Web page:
Choose the Right Eco-Friendly Roofing Material for Your Old House
When your old house is looking or acting a bit peaked--deteriorated roofing shingles covered by moss, water dripping on the kitchen floor--it's time for a new roof.
To be environmentally conscious, you have a number of decisions to make. You will need to weigh factors like:
- The resources used in making the material
- How much of the material is recycled or renewable
- How much energy is consumed in manufacturing the roofing
- The energy costs of transportation
- The lifetime of the roof
- The roof's recyclability at the end of its lifetime
And if you are a do-it-yourselfer, you want to pick a material that you can handle. In addition, take color and cost into consideration.
Urban areas tend to have a preponderance of heat-absorbing asphalt, so ENERGY STAR encourages light-colored roofs to reflect the sun's energy. A light-colored roof will also help keep your house cool if you live in a non-urban area that requires more cooling than heating. In a colder climate, a dark roof will absorb heat and reduce your heating bills. Insulation is the most important factor in your heating-and-cooling concerns, but roof color will help.
Asphalt shingle is the cheapest roofing material, but because it's an oil-based product that does not recycle well, it's scum on the green list. Most materials that are considered good for the environment are also more expensive. In addition, many of these materials are relatively new and do not yet have a proven track record.
That said, just what materials of a green nature are available?
That old standby, cedar shake roofing, can be a green product. Cedar shakes are renewable; if they are split from stumps left after logging operations, they don't require cutting down more trees. You should look for cedar shakes certified by the Forest Stewardship Council (FSC), verifying that they are a product of sustainable forestry. The downside to cedar shakes is that even a good roof will last only 20 to 25 years. Also, because few woods burn as well as cedar, many fire codes require that they be treated with toxic fire retardants.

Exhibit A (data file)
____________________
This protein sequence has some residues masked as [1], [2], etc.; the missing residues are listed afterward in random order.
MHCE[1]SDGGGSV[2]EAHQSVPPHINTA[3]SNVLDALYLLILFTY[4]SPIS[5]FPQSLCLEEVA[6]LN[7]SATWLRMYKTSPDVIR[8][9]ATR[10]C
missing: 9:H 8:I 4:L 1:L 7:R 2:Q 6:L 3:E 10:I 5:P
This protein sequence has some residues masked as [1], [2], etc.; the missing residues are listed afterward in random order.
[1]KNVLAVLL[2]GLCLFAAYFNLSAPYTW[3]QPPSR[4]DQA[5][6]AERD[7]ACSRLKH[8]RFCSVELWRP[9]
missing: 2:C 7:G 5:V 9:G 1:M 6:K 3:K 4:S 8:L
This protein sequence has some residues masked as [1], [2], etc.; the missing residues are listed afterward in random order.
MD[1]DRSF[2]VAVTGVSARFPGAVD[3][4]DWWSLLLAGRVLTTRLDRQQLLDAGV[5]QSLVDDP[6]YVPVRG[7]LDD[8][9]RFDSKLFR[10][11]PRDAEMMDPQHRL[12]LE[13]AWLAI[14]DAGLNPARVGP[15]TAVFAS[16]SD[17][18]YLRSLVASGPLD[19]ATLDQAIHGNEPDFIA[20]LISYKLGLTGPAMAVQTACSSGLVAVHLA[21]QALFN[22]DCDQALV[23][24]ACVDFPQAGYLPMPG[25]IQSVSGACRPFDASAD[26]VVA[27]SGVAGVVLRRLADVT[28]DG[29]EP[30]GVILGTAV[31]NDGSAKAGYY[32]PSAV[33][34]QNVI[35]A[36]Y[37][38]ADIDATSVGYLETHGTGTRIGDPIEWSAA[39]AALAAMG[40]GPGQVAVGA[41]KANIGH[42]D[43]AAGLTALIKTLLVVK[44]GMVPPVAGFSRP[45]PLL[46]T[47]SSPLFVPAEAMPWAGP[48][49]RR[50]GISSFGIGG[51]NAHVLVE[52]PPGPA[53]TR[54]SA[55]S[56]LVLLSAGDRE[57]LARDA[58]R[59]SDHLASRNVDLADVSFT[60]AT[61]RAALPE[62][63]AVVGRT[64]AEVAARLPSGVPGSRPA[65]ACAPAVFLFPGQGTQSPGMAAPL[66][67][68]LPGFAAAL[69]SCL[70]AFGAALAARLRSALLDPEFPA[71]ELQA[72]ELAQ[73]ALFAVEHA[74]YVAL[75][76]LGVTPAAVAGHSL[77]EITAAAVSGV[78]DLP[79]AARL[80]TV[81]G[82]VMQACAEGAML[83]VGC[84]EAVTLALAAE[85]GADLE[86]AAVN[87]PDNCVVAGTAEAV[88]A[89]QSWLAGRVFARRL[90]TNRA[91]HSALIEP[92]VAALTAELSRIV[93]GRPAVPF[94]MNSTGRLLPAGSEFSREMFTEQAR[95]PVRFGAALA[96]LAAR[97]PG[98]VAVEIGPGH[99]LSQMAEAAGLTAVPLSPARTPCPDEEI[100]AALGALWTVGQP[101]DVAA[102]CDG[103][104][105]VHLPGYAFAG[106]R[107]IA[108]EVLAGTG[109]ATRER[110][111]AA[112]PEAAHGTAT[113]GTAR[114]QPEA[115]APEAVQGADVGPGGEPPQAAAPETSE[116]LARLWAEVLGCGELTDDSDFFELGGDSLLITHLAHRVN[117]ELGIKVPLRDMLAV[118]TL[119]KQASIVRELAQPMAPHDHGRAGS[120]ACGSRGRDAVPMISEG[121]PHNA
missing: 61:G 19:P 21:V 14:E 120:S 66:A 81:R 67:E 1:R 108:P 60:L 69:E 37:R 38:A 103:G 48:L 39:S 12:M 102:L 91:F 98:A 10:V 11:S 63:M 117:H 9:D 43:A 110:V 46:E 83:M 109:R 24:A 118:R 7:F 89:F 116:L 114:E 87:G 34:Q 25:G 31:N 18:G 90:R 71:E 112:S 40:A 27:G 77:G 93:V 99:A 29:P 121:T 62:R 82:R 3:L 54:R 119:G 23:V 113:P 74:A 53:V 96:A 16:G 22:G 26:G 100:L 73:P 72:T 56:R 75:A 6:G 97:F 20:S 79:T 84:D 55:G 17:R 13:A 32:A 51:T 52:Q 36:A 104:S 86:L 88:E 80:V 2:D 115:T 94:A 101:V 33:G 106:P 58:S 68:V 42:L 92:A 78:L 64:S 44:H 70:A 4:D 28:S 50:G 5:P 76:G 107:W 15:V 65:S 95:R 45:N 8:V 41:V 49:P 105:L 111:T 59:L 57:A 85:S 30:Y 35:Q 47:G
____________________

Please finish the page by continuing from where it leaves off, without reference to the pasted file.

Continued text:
Metal roofs are now made with a variety of looks, even mimicking shakes. Metal roofing is long lasting but may be expensive. A metal roof is iffy on the eco-friendly scale--some metal roofs contain mostly recycled content, but some don't. Also, energy use in manufacturing and transportation energy costs can be high. Metal roofs may be heavy, so you would have to investigate to see if your structure would need reinforcement.
Produced from plastics and recycled products, composites are made to look like shakes, tiles, or slate. They are lightweight, so they don't require structural reinforcement. You can often put composite roofing down over the existing roof. However, composite roofs may be expensive.
So which type of roofing materials should you choose? Check out the options in your area, and get opinions from several roofing professionals. For more information, you can also consult with local environmental groups concerning green roofing.